Coldwater fish

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Coldwater fish, in the context of aquariums, refers to fish species that prefer cooler water temperatures than tropical fish, typically below 20 °C (68 °F). Some examples are koi and goldfish. These species tend to grow more slowly and live longer than fish that live in warmer waters, and are generally felt to be easier to keep.

Japanese koi carp are coldwater fish.

Coldwater fish are fish such as goldfish, koi, and other members of the carp family that are able to survive in cold water temperatures. When kept in a household aquarium, they do not require a heater and are quite comfortable at around 60°F (15°C). These fish are also desirable choices for outdoor ponds and can stand temperatures down to 10°C.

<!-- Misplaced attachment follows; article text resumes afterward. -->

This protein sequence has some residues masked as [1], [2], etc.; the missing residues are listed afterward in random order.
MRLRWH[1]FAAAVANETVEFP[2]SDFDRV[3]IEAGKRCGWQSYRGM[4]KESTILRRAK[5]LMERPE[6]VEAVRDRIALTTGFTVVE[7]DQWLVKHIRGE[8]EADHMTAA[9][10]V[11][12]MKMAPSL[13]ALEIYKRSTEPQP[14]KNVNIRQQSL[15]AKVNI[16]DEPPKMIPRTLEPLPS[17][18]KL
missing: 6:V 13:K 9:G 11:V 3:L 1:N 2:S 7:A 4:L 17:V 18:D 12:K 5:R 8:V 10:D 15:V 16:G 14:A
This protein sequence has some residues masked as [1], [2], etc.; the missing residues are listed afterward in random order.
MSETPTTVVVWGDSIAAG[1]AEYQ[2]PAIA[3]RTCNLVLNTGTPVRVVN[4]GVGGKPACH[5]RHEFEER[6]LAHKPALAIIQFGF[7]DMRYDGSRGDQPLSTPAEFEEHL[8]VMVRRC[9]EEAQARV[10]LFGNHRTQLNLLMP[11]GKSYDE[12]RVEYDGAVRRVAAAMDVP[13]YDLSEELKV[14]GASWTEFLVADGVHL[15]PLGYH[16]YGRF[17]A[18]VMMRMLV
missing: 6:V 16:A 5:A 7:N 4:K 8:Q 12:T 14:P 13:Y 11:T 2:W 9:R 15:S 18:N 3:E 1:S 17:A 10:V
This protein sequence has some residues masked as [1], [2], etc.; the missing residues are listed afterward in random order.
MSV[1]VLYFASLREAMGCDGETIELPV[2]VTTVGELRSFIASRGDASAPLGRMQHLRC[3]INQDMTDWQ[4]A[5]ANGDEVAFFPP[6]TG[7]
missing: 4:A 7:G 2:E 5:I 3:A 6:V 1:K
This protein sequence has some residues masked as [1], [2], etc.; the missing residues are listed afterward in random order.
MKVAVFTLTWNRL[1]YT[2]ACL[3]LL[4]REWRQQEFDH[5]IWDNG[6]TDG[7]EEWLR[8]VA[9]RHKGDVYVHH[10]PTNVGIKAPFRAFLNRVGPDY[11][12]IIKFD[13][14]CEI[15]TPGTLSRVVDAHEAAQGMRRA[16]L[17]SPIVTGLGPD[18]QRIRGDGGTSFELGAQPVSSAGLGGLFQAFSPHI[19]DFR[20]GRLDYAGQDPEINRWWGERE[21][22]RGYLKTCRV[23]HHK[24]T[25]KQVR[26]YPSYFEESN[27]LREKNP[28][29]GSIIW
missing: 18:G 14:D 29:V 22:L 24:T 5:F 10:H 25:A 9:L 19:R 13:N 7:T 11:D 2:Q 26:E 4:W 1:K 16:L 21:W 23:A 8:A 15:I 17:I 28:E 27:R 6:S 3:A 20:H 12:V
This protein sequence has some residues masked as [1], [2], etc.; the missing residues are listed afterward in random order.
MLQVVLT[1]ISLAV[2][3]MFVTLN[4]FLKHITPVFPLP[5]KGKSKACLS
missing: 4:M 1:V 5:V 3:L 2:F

Freshwater aquarium fish[edit]

Note: The above contains a mix of true coldwater fish and sub-tropical fish that can survive and thrive at room temperature.

Freshwater pond fish[edit]

Marine aquarium fish[edit]

Wild fish[edit]

The term is also used to refer to fish species in the wild (such as lake trout, arctic char, and arctic grayling), that prefer colder waters.

See also[edit]

References[edit]

Marine Aquarium Fish - http://www.oregonreef.com/sub_coldwater.htm

Freshwater Aquarium Fish - Practical Fishkeeping Magazine

Freshwater Pond Fish - An Essential Guide to Choosing Your Pond Fish and Aquatic Plants by Graham Quick and also http://www.pondexpert.co.uk/ChoosingTheRightFishForYourPond.html

External links[edit]